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Control Sugar Spikes

Folks with type 2 diabetes already know the importance of making healthy mealtime choices. But just as important is staying away from the wrong foods—those that can make your blood sugar spike. That’s because simple carbohydrates like white bread and sugary soda are broken down by the body into sugar, which then enters the bloodstream. Even if you don’t have diabetes yet, these foods can lead to insulin resistance, which means your body’s cells don’t respond normally to the insulin produced by the pancreas. Here are seven foods to avoid to better control sugar spikes.

  1. White rice. If you have type 2 diabetes, scratch white rice from your menus. Researchers from the Harvard School of Public Health found that people who ate five or more servings of white rice a week increased their risk for developing type 2 diabetes, while people who replaced at least a third of their white rice servings with brown rice lowered their risk by as much as 16 percent. The reason is that white rice has little fiber, especially compared with brown rice, and fiber can help keep blood sugar levels stable.
  2. White bread. Who would think this everyday staple could add to diabetes risk? The problem is that your body quickly digests products made with refined flour such as white bread, and this quick digestion can cause your blood sugar to rise. Researchers have also found that people who eat more whole grains and fewer refined grains (including white bread) have less of the type of body fat that can trigger heart disease and type 2 diabetes.
  3. Soda and other sweet drinks. To keep your blood sugar within normal range, you want to avoid soda and other sugar-filled drinks. Researchers found that people who drank one or two sugary drinks a day were at a 26 percent higher risk for developing type 2 diabetes than those who drank less than one 12-ounce glass a month. Replacing regular soda or sugary drinks with water, seltzer, or diet sodas can help with weight loss as well.
  4. Red meat. Hold the bacon! You don’t have to cut red meat from your diet entirely, but studies show that eating lots of red meat and processed meats such as bacon and cold cuts, all high in saturated fat, could contribute to the development of type 2 diabetes. A large study found that people who ate processed meat—a hot dog or sausage or two slices of bacon—once a day more than doubled their risk for diabetes. You can easily lower your risk by substituting one serving of red and processed meats with healthier sources of protein such as nuts and low-fat dairy products.
  5. Fast food. Fast food is tempting, especially when you’re hungry and in a hurry. But most fast food is high in fat, calories, and salt, all of which can increase your risk for type 2 diabetes, reduce your chances of weight-loss success—and send your blood sugar soaring. In fact, a Canadian study found that eating a fatty fast-food meal spiked blood sugar levels by 32 percent in healthy people who didn’t have diabetes. Also, salty fast-food fare can increase your blood pressure—this is especially dangerous for people with diabetes, who are two to four times more likely to have heart disease than those without diabetes.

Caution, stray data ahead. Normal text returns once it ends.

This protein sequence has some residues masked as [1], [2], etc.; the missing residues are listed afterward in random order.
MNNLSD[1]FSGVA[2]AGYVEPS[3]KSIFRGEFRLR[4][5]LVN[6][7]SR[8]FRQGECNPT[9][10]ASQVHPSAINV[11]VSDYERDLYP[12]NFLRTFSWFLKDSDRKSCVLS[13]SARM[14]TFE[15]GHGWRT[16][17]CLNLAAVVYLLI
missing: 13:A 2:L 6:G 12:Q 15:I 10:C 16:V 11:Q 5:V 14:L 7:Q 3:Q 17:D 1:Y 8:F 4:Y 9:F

6. Packaged foods. Snack foods and commercially-prepared baked goods also should go on your foods-to-avoid list if you have type 2 diabetes or want to avoid developing it. First, these foods make it harder for you to achieve your weight-loss goals. Second, they tend to be high in trans fats, and trans fats raise the bad cholesterol and lower the good cholesterol in your blood and can cause inflammation, which may lead to diabetes. Even small amounts of trans fats can have harmful health effects. Choose wholesome snacks like a handful of almonds or make your own treats with healthy ingredients, like cookies baked with applesauce rather than butter.
  7. Whole milk. When you think about saturated fat, red meat and butter probably come to mind first, but whole-milk dairy products are also loaded with saturated fats, the prime suspects in life-threatening conditions like heart disease. In several studies, a diet high in saturated fats has also been linked to insulin resistance. Switch to no-fat or 1-percent dairy products to get all the benefits of calcium without the drawbacks and reduce calories to help with weight loss.

Timing matters, too, when it comes to controlling sugar spikes.Depending on factors such as age and body weight, skipping a meal can have as negative of an impact on your blood sugar as eating food with high glycemic indexes. Diabetics and individuals with hyperglycemia are advised to sustain their blood sugar levels by consuming food at regular intervals during the day. If you have to wait four or more hours between meals, bring a snack for the midmorning and post-lunch intervals that are susceptible to drops in blood sugar.


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